For more than 20 years, the husband-and-wife developer team of Clark and Debbie Turner had the routine down: He built the homes, and she sold them.
Together, they made millions working on some of the highest-profile projects in Harford County. When they separated in late 2003, they resolved to continue working together to reap the benefits of their combined skills.
The post-marriage business honeymoon didn't last long. Within a year, she had accused him in court filings of siphoning tens of millions of dollars from their businesses to a "parasitic, secretly-formed" company that didn't include her and said he was taking lavish trips using company money.
After firing her for allegedly neglecting her responsibilities and harassing employees, he sought a restraining order and filed for divorce.
In court papers for the divorce, the attorneys describe the perks that come with being associated with such high-profile ventures and people of power, the same perks that are fought over when marriages and businesses end.
"Throughout their marriage, the parties enjoyed a luxurious lifestyle," Debbie Turner's lawyers wrote. "Through their businesses, or in their individual names, they own multiple residences and luxury automobiles. The parties traveled frequently, routinely dined at expensive restaurants, and established a very high standard of living."
Recently, according to court papers, Clark Turner purchased a Bentley, a luxury car that when bought new can cost $170,000 to $330,000. A court-appointed receiver determined that the couple's living expenses were $40,000 a month each.
There were other perks. Deborah Turner is a member of the board of directors at Franklin Square Hospital Center. And last year, Clark Turner hosted teenage golfer Michelle Wie at his home for the second straight year. The Cecil Whig reported that she arrived in a caravan of four SUVs with four assistants handling her Louis Vuitton luggage.
With more than $50 million at stake, the lawsuits and countersuits are in the hands of a private mediator. Though accusations and lawsuits continue to fly, an attorney for the husband says the couple could be nearing a settlement after more than two tumultuous years of legal wrangling.
Experts say the Turners' divorce is a cautionary tale for couples looking to go into business together. More than 1.2 million husband-and-wife teams run companies together, according to the National Federation of Independent Business, and studies suggest that as many as a quarter of the couples will divorce.
`A big mess'
"When it comes time to split the assets, they're not only taking away somebody's business interests, but somebody's going to lose their livelihood," said Paula J. Peters, an Annapolis family law attorney and a fellow at the American Academy of Matrimonial Lawyers. "People get upset and don't know what else to do, and then it's a big mess."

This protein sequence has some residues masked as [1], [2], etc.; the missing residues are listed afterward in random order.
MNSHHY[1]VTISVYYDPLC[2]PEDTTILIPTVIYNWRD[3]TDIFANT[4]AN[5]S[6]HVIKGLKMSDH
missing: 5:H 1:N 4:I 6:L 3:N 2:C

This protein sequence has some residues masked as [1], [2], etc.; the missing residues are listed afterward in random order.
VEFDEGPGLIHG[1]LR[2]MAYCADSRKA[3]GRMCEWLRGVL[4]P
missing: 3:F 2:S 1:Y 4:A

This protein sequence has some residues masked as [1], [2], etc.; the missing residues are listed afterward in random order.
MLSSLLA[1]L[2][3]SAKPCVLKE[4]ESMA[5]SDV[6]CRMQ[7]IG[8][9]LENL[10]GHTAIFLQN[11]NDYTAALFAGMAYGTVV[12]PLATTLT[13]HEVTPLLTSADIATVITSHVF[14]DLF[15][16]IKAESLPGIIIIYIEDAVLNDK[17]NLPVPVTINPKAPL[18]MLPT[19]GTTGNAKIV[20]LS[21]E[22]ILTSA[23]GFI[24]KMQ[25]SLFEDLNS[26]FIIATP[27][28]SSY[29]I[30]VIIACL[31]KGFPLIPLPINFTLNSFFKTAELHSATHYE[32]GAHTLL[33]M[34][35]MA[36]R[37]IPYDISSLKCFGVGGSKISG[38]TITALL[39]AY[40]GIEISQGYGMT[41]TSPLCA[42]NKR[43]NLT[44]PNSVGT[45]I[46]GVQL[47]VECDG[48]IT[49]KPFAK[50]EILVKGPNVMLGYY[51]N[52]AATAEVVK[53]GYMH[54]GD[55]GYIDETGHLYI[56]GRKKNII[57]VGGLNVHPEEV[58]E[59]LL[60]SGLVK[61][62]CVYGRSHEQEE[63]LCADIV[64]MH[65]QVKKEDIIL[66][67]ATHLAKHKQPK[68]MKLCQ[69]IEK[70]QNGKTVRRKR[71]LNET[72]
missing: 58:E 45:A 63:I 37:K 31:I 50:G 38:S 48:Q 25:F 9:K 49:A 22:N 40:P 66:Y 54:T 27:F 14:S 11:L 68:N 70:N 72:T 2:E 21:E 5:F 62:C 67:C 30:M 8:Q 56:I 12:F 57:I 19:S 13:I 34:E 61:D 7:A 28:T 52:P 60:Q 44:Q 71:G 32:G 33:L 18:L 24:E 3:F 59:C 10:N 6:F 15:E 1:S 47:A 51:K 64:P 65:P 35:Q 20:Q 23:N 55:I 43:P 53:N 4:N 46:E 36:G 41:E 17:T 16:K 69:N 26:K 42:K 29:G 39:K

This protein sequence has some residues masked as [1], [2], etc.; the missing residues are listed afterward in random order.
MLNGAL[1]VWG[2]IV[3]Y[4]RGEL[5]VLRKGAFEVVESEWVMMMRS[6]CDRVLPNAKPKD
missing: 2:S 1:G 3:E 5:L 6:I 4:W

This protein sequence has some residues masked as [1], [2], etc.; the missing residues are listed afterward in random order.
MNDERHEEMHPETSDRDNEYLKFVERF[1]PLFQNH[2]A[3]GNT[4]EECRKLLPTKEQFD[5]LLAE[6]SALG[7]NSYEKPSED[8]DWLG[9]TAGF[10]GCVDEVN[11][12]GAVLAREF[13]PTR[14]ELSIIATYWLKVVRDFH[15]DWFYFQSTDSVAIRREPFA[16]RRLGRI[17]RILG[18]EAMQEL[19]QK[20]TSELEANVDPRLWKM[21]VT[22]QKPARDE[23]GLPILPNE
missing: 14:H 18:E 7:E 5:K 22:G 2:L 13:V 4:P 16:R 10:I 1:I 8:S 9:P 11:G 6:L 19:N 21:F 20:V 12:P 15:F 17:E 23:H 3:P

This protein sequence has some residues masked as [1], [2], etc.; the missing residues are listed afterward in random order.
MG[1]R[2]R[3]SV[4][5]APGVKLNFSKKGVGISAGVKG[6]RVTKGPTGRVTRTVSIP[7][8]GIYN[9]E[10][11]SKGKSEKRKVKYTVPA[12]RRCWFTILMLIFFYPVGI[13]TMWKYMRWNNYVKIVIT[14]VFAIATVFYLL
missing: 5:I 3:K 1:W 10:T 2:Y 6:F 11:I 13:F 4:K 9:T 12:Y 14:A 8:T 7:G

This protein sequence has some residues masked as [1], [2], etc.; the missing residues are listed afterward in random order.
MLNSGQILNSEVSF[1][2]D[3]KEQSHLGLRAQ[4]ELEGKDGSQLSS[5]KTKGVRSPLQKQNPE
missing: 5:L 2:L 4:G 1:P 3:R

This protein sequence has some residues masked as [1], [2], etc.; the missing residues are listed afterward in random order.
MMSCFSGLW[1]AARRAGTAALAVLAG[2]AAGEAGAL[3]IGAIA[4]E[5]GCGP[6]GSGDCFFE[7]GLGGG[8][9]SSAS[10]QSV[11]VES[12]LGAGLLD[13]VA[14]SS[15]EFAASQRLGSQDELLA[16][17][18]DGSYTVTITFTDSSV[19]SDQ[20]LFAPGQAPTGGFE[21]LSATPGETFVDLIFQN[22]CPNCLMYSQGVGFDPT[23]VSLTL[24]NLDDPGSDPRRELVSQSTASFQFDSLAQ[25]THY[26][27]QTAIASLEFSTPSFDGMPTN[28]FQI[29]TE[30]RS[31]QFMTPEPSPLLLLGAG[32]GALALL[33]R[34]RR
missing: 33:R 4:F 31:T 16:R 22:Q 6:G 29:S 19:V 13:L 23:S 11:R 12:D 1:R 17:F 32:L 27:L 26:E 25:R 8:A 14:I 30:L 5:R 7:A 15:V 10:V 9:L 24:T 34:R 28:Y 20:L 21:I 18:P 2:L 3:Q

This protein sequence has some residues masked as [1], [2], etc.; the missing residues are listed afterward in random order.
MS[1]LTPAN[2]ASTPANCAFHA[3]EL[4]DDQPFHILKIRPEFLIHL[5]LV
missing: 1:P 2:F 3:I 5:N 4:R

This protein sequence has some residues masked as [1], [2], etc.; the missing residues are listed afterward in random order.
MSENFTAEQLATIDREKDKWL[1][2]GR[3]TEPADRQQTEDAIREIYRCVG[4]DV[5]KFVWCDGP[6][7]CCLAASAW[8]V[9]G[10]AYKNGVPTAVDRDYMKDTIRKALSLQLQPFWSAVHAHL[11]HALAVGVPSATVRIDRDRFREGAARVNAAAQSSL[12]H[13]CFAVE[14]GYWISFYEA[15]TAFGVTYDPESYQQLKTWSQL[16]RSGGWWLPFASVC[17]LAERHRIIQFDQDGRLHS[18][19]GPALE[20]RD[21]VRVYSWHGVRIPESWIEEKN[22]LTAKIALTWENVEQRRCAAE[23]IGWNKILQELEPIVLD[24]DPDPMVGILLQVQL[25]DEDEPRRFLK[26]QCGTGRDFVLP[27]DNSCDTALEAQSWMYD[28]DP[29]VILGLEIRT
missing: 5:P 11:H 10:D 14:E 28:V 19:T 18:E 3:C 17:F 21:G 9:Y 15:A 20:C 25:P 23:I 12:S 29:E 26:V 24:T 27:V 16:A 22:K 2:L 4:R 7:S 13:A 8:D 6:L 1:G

While the Turners' spat has played out, some of the company's projects have won national design awards. The Residences at Bulle Rock, a Havre de Grace project, includes more than 2,000 condominiums, villas and single-family homes, wrapped around a top-rated golf course that will host the LPGA Championship next month.
For that project, the company teamed up with Baltimore developers Richard Alter, president of Manekin LLC, and John Paterakis, the H&S Bakery magnate. The company linked up with them again for a corporate campus taking shape across the Susquehanna River at the former Bainbridge Naval Training Center. The cost of that project exceeds $1 billion.
"All the people I work with know me and know my reputation. [The conflict with his ex-wife] does not fade my business," Turner, 53, said in a phone interview from a builders conference in Las Vegas. "That is a personal matter that my spouse and I will work through."
Among the couple's rental properties is a downtown Bel Air office building rented by The Sun.
Separation in 2003
The trouble started in late 2003, when the couple separated. Debbie Turner, 52, claims in an affidavit that her husband said he wanted them to "remain as best friends and good business partners" despite their marital difficulties.
By mid-July 2004, she alleges in court documents, he began shifting future projects from Clark Turner Inc. - of which Clark Turner owned 55 percent and Debbie Turner 45 percent - to Clark Turner Signature Homes Inc., which he created and is sole owner of.
Among the projects that moved to the new company were Bulle Rock and other waterfront projects, according to the court documents.
A month later, Debbie Turner alleges, she questioned Clark Turner about tickets for a golf event. He became "enraged," setting off an incident that resulted in the filing of domestic violence charges against Clark Turner that were later dropped.